Magnitude of Atmospheric Pressure
We know that ‘pressure is force per unit’. Now, if we imagine a unit area of the Earth’s surface and a very high “air-filled” column, the weight of the air in that column is the atmospheric pressure at that place. Since the SI unit of area is ‘square metre’, therefore, we can also say that atmospheric pressure is equal to the weight of air present in a very tall column of air standing on 1 square metre area of the earth.
On the surface of earth, the atmospheric pressure is maximum at the sea level. This is because the air column above us is the highest at sea level. Therefore, the magnitude of the atmospheric pressure is very large. The atmospheric pressure on the surface of earth (at the sea level) is 342.4 kilo pascals which is equivalent to the weight of ten elephants pressing on each square metre area ! As we go up in the atmosphere form the surface of earth, the atmospheric pressure goes on decreasing. This is because as we go up in the atmosphere, the weight of air above us goes on decreasing (due to which the pressure also goes on decreasing). So, the atmospheric pressure on the top of a high mountain will be much less than at its base.
Please note that though the SI unit of pressure ins pascal (Pa) but atmospheric pressure is usually measured in the unit of ‘millimeters of mercury’ (mm of mercury) for the sake of convenience in measuring it. Thus, the common unit for expressing and measuring atmospheric pressure is ‘millimeters of mercury’ (mm of mercury). The atmospheric pressure on the surface of earth (at the sea level) is 749 mm of mercury.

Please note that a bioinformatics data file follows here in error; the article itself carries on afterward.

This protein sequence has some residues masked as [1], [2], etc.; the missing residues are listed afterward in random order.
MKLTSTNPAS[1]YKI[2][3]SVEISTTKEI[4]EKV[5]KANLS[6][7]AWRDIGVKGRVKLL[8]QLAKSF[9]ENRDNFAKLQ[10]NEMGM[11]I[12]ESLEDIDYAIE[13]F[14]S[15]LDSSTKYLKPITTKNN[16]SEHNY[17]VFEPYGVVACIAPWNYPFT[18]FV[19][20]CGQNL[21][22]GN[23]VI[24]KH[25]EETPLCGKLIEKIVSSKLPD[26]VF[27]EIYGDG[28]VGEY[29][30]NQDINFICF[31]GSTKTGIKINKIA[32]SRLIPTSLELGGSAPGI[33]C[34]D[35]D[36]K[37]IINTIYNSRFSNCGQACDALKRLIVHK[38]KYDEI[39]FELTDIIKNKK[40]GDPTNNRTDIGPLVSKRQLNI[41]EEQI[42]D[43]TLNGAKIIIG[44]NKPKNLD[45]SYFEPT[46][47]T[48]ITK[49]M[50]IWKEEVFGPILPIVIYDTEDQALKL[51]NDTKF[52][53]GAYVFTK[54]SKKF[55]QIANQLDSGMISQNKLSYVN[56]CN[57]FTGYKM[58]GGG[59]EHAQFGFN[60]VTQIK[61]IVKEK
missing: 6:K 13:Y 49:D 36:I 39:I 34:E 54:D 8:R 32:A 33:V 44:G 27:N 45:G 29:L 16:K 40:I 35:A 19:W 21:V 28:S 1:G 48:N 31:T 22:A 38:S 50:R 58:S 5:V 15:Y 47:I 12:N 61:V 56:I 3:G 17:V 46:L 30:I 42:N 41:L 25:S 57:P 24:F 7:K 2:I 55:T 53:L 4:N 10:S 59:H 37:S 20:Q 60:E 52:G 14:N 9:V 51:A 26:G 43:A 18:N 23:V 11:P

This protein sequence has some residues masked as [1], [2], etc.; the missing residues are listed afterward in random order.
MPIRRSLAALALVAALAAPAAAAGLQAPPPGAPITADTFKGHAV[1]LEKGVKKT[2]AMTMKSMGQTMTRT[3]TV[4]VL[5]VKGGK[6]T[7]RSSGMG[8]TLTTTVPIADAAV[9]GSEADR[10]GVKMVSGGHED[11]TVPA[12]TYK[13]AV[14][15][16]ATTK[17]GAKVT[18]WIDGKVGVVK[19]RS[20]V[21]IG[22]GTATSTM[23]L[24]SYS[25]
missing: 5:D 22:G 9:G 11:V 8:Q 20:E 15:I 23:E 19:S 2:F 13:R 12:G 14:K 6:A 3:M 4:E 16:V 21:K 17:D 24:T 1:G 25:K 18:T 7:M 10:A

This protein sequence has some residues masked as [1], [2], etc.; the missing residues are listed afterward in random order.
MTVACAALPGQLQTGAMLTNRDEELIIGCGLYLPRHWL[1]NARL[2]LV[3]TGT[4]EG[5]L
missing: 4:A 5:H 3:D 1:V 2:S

ACTIVITY TO SHOW THE EXISTENCE OF ATMOSPHERIC PRESSURE
We will now describe an activity to show the existence of atmospheric pressure. In this activity we will use atmospheric pressure to hold water in an inverted glass tumbler. This activity can be performed as follows : A glass tumbler is filled to the brim with water and covered with a piece of thick and smooth card. We pressed the card hard so that there was no air in the glass. Hold the card in place with one hand and we invert the glass filled with water. The hand supporting the card is then withdrawn slowly. We will see that the piece of card does not fall though the tumbler is full of water and exerts pressure on the card in the downward direction. The card does not fall because the atmospheric pressure acts on the card in the upward direction and holds the card in place. The upward atmospheric pressure acting on the card is greater than the downward pressure of water on the card.
Before we describe the next experiment to show the existence of large atmospheric pressure around us, we should know the meaning of the term ‘hemispheres’. ‘Hemispheres’ mean ‘half spheres’. Joining together of two hemispheres makes one complete sphere. Let us describe the experiment now.